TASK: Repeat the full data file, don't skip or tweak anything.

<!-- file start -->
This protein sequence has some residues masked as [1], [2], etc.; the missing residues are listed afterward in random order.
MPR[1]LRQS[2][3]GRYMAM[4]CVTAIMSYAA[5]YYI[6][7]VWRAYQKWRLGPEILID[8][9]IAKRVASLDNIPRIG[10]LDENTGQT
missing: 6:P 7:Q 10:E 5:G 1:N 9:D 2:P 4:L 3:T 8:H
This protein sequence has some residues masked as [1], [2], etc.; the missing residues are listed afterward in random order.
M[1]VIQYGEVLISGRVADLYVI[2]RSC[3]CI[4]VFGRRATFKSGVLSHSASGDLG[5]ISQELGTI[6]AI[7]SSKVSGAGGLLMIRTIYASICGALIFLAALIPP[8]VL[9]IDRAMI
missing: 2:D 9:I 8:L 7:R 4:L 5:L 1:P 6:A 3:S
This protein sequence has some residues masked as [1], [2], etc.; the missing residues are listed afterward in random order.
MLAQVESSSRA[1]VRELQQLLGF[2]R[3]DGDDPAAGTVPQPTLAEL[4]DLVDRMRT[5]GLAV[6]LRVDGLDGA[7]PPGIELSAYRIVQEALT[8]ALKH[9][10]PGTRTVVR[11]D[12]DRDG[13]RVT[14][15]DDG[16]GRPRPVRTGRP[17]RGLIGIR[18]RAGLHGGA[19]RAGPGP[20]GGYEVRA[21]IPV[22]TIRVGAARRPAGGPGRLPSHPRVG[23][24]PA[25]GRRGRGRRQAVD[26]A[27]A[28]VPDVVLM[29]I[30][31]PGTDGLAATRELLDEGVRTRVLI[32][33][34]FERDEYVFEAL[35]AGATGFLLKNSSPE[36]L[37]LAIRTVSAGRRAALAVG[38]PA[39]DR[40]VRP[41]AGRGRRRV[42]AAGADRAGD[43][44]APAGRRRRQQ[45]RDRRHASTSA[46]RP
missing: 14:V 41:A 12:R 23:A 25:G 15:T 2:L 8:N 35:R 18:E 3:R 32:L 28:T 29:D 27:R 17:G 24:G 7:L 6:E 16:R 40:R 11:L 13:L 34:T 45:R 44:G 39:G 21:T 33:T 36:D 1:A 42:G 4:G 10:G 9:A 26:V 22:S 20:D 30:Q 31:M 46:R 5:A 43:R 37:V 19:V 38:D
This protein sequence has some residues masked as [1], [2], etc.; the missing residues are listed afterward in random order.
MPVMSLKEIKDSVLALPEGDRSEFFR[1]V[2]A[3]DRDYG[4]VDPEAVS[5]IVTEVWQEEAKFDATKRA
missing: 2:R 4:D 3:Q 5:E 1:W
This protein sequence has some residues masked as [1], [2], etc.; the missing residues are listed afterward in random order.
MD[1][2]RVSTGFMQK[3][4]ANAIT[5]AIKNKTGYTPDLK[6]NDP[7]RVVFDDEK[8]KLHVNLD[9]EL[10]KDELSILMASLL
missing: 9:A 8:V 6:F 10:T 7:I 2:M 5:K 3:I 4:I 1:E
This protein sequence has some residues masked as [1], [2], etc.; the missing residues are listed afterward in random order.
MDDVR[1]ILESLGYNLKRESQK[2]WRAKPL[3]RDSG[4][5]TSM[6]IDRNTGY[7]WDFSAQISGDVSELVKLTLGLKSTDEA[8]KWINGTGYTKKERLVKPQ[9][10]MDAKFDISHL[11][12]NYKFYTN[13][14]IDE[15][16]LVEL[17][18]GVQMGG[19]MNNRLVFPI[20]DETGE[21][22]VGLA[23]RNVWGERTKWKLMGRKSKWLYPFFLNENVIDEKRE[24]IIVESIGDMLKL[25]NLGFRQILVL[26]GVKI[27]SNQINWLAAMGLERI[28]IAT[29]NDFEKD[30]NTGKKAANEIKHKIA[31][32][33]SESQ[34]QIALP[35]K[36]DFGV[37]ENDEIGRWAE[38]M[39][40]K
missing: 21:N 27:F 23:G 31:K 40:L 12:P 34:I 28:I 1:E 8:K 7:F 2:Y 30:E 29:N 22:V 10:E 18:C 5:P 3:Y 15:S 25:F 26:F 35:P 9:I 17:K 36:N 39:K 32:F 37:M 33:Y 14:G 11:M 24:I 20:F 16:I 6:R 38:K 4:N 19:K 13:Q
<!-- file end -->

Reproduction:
This protein sequence has some residues masked as [1], [2], etc.; the missing residues are listed afterward in random order.
MPR[1]LRQS[2][3]GRYMAM[4]CVTAIMSYAA[5]YYI[6][7]VWRAYQKWRLGPEILID[8][9]IAKRVASLDNIPRIG[10]LDENTGQT
missing: 6:P 7:Q 10:E 5:G 1:N 9:D 2:P 4:L 3:T 8:H
This protein sequence has some residues masked as [1], [2], etc.; the missing residues are listed afterward in random order.
M[1]VIQYGEVLISGRVADLYVI[2]RSC[3]CI[4]VFGRRATFKSGVLSHSASGDLG[5]ISQELGTI[6]AI[7]SSKVSGAGGLLMIRTIYASICGALIFLAALIPP[8]VL[9]IDRAMI
missing: 2:D 9:I 8:L 7:R 4:L 5:L 1:P 6:A 3:S
This protein sequence has some residues masked as [1], [2], etc.; the missing residues are listed afterward in random order.
MLAQVESSSRA[1]VRELQQLLGF[2]R[3]DGDDPAAGTVPQPTLAEL[4]DLVDRMRT[5]GLAV[6]LRVDGLDGA[7]PPGIELSAYRIVQEALT[8]ALKH[9][10]PGTRTVVR[11]D[12]DRDG[13]RVT[14][15]DDG[16]GRPRPVRTGRP[17]RGLIGIR[18]RAGLHGGA[19]RAGPGP[20]GGYEVRA[21]IPV[22]TIRVGAARRPAGGPGRLPSHPRVG[23][24]PA[25]GRRGRGRRQAVD[26]A[27]A[28]VPDVVLM[29]I[30][31]PGTDGLAATRELLDEGVRTRVLI[32][33][34]FERDEYVFEAL[35]AGATGFLLKNSSPE[36]L[37]LAIRTVSAGRRAALAVG[38]PA[39]DR[40]VRP[41]AGRGRRRV[42]AAGADRAGD[43][44]APAGRRRRQQ[45]RDRRHASTSA[46]RP
missing: 14:V 41:A 12:R 23:A 25:G 15:T 2:L 8:N 35:R 18:E 3:R 32:L 28:T 29:D 27:R 17:G 24:G 7:L 6:E 16:R 40:R 11:L 13:L 34:T 45:R 44:G 39:G 21:T 33:T 36:D 1:A 42:G 4:G 10:G 9:A 26:V 22:S 20:D 30:Q 31:M 46:R 5:A 43:R 37:V 19:V 38:D
This protein sequence has some residues masked as [1], [2], etc.; the missing residues are listed afterward in random order.
MPVMSLKEIKDSVLALPEGDRSEFFR[1]V[2]A[3]DRDYG[4]VDPEAVS[5]IVTEVWQEEAKFDATKRA
missing: 2:R 4:D 3:Q 5:E 1:W
This protein sequence has some residues masked as [1], [2], etc.; the missing residues are listed afterward in random order.
MD[1][2]RVSTGFMQK[3][4]ANAIT[5]AIKNKTGYTPDLK[6]NDP[7]RVVFDDEK[8]KLHVNLD[9]EL[10]KDELSILMASLL
missing: 9:A 8:V 6:F 10:T 7:I 2:M 5:K 3:I 4:I 1:E
This protein sequence has some residues masked as [1], [2], etc.; the missing residues are listed afterward in random order.
MDDVR[1]ILESLGYNLKRESQK[2]WRAKPL[3]RDSG[4][5]TSM[6]IDRNTGY[7]WDFSAQISGDVSELVKLTLGLKSTDEA[8]KWINGTGYTKKERLVKPQ[9][10]MDAKFDISHL[11][12]NYKFYTN[13][14]IDE[15][16]LVEL[17][18]GVQMGG[19]MNNRLVFPI[20]DETGE[21][22]VGLA[23]RNVWGERTKWKLMGRKSKWLYPFFLNENVIDEKRE[24]IIVESIGDMLKL[25]NLGFRQILVL[26]GVKI[27]SNQINWLAAMGLERI[28]IAT[29]NDFEKD[30]NTGKKAANEIKHKIA[31][32][33]SESQ[34]QIALP[35]K[36]DFGV[37]ENDEIGRWAE[38]M[39][40]K
missing: 21:N 27:F 23:G 31:K 40:L 12:P 34:I 28:I 1:E 8:K 7:F 2:Y 30:E 29:N 22:V 10:E 18:C 5:P 3:Y 15:S 25:F 26:F 35:P 9:I 17:K 36:N 39:K 32:F 37:M 33:Y 14:G 11:M 24:I 20:F 16:I 6:R 38:K 4:N 19:K 13:Q